‘How do we detect the most interesting thing?’ NASA could use satellites to search for aliens
London: The US space agency NASA is looking into repurposing satellites that are already in space to hunt for aliens.
Last month, NASA announced it was launching an eight-month inquiry to investigate hundreds of unexplained UFO sightings.
NASA said it was looking into whether existing satellites could be used to monitor for UFOs.Credit:ESA/ATG/AP
The inquiry is being led by Dr Thomas Zurbuchen, of NASA’s Science Mission Directorate, who has now begun investigating whether satellites in orbit could be repurposed to give another view on strange aerial phenomena reported from Earth.
Speaking to journalists in London this week, Col Pam Melroy, deputy administrator of NASA, said: “One of the big questions Thomas asked is, ‘We have a ton of satellites looking down at the Earth; are any of them useful?’
“Before you build a rover that’s going to Mars, you ask yourself, ‘What’s the sensor I have to build to detect the most interesting thing?’ How would you get the evidence that you need to be able to determine if it’s an optical phenomena or some other kind [of phenomena]?”
Bill Nelson, NASA’s administrator, told reporters that he had read all the classified documents relating to UFOs and was convinced that nobody knew what they were.
The contrail from a SpaceX Falcon 9 rocket is seen from Long Beach, California, in 2017. Credit:AP
Asked why NASA was embarking on such a fringe subject, Nelson said one of the agency’s remits was to hunt for life outside Earth. He pointed out that in the past, even the greatest scientists had been disbelieved or ridiculed, including Galileo – condemned in the 17th century for saying the Earth revolved around the Sun – and Edwin Hubble, who in the 1920s proved many objects thought to be clouds of dust and gas were galaxies.
“One of our missions is to reach out to see if there is life – that’s why we are digging on Mars right now,” he said. “Is there the possibility of life in something as big as the Universe? Of course there is the chance that, in somewhere as big as that, conditions similar to Earth existed, and some other kind of life form developed.
“Look at what Galileo had to face… and 100 years ago we still only thought there was one galaxy, and then Hubble came along and suddenly said, ‘No there are a bunch of galaxies out there’.”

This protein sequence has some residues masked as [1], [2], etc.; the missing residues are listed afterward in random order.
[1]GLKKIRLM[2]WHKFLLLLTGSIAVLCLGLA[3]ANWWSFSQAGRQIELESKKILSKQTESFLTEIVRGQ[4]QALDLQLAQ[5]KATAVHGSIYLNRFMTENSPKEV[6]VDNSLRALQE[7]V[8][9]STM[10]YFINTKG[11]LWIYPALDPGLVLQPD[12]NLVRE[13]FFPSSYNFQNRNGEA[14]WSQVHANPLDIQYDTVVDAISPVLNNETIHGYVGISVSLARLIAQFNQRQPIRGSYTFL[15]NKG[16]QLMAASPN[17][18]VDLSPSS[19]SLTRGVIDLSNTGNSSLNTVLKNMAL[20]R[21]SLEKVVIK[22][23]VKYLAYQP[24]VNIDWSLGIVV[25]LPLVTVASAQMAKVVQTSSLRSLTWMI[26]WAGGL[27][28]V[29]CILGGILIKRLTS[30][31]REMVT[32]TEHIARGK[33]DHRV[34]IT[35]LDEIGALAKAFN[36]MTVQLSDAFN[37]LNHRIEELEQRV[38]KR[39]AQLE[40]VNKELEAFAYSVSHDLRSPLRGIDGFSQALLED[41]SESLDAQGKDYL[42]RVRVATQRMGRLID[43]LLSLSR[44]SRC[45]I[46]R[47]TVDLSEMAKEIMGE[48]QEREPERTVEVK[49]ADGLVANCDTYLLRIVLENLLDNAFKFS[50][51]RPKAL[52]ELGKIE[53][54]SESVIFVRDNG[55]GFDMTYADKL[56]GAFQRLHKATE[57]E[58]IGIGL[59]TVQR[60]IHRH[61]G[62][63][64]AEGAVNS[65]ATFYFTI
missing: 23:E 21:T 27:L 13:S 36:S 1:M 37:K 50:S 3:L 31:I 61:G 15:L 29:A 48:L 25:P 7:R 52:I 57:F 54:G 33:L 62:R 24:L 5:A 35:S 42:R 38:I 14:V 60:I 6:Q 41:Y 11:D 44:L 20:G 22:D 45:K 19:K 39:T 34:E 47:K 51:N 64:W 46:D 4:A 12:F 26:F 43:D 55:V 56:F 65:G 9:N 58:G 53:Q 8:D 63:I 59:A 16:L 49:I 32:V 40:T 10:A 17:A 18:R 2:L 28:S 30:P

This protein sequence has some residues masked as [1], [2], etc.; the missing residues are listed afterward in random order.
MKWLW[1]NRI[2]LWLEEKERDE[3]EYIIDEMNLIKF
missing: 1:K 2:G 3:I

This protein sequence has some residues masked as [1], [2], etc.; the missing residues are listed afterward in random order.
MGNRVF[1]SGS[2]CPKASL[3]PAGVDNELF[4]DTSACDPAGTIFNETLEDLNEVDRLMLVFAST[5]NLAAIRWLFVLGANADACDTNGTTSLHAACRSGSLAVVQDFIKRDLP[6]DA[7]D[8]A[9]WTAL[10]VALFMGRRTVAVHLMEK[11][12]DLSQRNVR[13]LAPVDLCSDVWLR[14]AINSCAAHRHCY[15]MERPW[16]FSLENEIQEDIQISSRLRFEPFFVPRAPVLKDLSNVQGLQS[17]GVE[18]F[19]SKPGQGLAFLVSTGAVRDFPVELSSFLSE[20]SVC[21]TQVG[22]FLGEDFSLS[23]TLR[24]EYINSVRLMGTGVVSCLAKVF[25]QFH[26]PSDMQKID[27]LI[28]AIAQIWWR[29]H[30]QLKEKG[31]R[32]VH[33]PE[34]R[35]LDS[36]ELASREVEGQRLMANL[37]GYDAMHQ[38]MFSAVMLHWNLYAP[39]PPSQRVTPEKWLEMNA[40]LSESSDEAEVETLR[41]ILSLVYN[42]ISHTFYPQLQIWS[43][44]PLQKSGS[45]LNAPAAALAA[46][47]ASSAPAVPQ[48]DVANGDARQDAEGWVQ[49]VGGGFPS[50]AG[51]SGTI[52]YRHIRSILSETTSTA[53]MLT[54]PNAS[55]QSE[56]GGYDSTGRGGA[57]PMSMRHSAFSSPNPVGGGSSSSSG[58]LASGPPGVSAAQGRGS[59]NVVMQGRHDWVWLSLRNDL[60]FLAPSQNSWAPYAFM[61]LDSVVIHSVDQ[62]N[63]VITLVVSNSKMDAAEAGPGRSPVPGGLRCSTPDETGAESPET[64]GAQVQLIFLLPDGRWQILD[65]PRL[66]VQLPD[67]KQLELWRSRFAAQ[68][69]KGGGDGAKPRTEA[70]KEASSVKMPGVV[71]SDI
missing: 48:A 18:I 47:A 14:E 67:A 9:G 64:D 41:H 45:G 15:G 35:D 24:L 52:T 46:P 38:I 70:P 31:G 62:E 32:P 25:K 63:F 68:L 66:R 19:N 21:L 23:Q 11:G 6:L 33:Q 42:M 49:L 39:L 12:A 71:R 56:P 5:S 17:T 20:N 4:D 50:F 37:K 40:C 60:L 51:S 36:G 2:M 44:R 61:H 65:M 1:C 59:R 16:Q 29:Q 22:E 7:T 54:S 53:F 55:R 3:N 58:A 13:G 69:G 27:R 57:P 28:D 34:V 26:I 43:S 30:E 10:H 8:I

Last June, the Pentagon’s Unidentified Aerial Phenomena Task Force (UAP) released a report into 144 UFO incidents between 2004 and 2021, many of which were spotted by military pilots. Even though investigators concluded there was no evidence that the objects came from outer space or a foreign adversary, they said most could not be explained.
The report authors said there was no doubt that the UAPs were physical objects, rather than optical illusions caused by atmospheric conditions or sensor malfunctions.
“I went to our chief scientist and said… we’re the scientific research agency and one of our missions is to look for life… there’s this phenomenon going on, so we should approach it from a scientific point of view,” said Mr Nelson.
Last year, US Navy pilot Lt Cmdr Alex Dietrich revealed that she had seen multiple UFOs while she was stationed off the coast of southern California on the USS Nimitz aircraft carrier in 2004.
They moved impossibly fast, she said, dropping a distance of more than 24,000 metres in less than a second and jumping dozens of kilometres in seconds, in an incident caught on infrared camera and radar.
According to reports, Cmdr David Fravor, also stationed on the USS Nimitz, engaged one of the oblong objects, which he estimated to be 12 metres in length. It disappeared, only to be picked up seconds later on ship radar 100 kilometres away.
Nelson said he had spoken to both pilots and believed their stories. He added that if the objects were real and not an optical illusion, he hoped they did not belong to an adversary as “they’ve got some real advanced technology”.
The Telegraph, London
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